John Davison Rockefeller (JDR) earned enormous wealth as the founder of the Standard Oil Company. Motivated by religious conviction and a sense of personal responsibility, JDR used his fortune to establish several philanthropic institutions and donated an estimated $540 million to charitable causes.
JDR was born the second of six children in 1839. Although the family income was modest, JDR’s mother emphasized the importance of charity as part of their Baptist faith. JDR’s personal ledgers demonstrate the impact of this lesson; they track his charitable donations from 1855, when he worked as a bookkeeper in Cleveland, long before he began to accrue his enormous wealth.
In 1859 JDR used his savings to create a commission business with partner Maurice B. Clark. That same year the first oil well was drilled in western Pennsylvania, paving the way for Cleveland to become a center of the oil refining industry. Inspired by this development, Rockefeller and Clark recruited Samuel Andrews in 1863 to establish the oil refinery, Andrews, Clark & Co. Later disagreements over management resulted in JDR buying out his business partners.
As JDR’s business career was beginning to develop, so was his personal life. In 1864 JDR married Laura C. Spelman. Together, the couple had five children – Bessie (1866-1906), Alice (1869-1870), Alta (1871-1962), Edith (1872-1932) and John D., Jr (1874-1960).
In 1870 JDR enlisted new business partners to form the Standard Oil Company. By 1872 the company had bought out almost every refinery in Cleveland and two in New York. Ten years later all of the company’s properties, now scattered throughout the country, were merged under the Standard Oil Trust, which included forty-two owners.
By the 1890s Standard Oil controlled an estimated three quarters of the U.S. petroleum industry. During this same period, rising public concern about business monopolies led the U.S. Congress to pass the Sherman Antitrust Act in 1890. This legislation, which forbids business practices that restrain trade, was eventually used in 1911 to dissolve Standard Oil into many separate firms once the company was found to be in violation of the Act.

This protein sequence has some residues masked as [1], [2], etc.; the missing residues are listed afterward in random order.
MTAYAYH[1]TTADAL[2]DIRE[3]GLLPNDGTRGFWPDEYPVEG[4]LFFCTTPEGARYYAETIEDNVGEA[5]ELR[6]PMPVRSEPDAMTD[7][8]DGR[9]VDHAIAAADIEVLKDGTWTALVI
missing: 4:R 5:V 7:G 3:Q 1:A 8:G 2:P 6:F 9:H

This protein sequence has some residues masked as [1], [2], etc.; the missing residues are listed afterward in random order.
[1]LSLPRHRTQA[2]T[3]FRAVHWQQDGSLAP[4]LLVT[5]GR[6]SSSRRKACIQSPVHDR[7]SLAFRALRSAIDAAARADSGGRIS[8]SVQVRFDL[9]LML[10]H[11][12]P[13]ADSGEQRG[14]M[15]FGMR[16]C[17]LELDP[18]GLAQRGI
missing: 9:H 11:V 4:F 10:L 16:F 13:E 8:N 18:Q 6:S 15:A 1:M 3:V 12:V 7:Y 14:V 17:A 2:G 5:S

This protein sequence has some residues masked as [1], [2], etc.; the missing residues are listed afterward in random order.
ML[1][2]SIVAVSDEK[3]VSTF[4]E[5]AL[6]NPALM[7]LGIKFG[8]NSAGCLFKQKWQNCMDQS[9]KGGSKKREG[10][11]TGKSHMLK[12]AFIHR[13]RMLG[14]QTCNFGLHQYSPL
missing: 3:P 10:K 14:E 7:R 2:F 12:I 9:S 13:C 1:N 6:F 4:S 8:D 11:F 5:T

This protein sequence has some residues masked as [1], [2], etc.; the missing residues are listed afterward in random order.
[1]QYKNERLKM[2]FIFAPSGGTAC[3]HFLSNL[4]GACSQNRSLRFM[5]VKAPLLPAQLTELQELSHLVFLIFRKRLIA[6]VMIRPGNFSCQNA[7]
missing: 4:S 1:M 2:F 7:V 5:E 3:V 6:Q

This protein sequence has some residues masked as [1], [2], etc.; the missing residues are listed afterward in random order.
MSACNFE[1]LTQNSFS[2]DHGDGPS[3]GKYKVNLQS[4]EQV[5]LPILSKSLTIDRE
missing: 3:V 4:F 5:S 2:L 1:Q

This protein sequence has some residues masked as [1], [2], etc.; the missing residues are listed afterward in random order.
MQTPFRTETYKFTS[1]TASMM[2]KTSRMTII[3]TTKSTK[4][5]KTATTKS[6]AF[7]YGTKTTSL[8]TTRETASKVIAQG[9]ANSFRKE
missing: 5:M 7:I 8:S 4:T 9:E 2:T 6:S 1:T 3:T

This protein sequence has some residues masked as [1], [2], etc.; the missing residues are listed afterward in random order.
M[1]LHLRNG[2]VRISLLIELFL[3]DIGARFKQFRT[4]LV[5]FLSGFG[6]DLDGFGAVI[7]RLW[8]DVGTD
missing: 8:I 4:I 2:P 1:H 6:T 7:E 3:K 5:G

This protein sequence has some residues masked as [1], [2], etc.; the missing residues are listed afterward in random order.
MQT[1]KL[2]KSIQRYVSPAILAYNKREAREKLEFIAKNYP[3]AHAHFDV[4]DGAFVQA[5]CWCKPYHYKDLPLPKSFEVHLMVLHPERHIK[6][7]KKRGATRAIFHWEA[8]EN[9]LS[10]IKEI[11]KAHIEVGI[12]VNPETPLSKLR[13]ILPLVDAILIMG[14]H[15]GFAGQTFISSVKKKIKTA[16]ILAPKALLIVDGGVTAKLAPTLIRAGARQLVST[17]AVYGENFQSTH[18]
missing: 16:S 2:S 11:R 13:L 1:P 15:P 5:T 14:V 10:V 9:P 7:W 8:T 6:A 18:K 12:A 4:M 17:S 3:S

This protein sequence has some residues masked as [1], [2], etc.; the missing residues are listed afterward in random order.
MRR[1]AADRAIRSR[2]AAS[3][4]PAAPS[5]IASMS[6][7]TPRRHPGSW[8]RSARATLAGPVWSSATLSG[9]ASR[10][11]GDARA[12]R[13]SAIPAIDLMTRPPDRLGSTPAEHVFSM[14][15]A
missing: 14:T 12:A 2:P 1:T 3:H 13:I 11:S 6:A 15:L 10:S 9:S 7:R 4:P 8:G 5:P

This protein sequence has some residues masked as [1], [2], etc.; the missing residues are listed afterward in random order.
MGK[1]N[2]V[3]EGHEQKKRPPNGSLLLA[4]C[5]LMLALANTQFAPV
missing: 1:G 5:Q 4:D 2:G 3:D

Despite its legal troubles, Standard Oil continued to make enormous profits. While JDR had always contributed to charity, his growing fortune convinced him that he needed a more calculated and far-reaching approach to his giving. His first large-scale philanthropic endeavor took place in 1889 when Frederick T. Gates asked for his help in establishing a great Baptist university in the Midwest. JDR’s contributions helped to establish the University of Chicago.
Impressed with Gates’ philanthropic efforts, the two men formed a friendship, and JDR eventually asked Gates to work as his philanthropic advisor. In 1896 JDR retired from the active leadership of Standard Oil and devoted himself more entirely to philanthropy. Over the next decade, he and Gates created projects intended to reach and solve the underlying causes of social and medical problems. In 1901 The Rockefeller Institute for Medical Research was founded, followed by the General Education Board (GEB) in 1902 and the Rockefeller Sanitary Commission (RSC) in 1909.
Seeking a more comprehensive approach to philanthropy, JDR created The Rockefeller Foundation (RF) in 1913 with an original endowment of $100 million. The new organization was charged with addressing a variety of issues and expanding philanthropic work to a global scale. The Foundation’s initiatives included programs in international health and agriculture, areas in which The Foundation continues to work today.
JDR died in 1937 at the age of 97. The papers of JDR can be accessed by researchers at the Rockefeller Archive Center (RAC).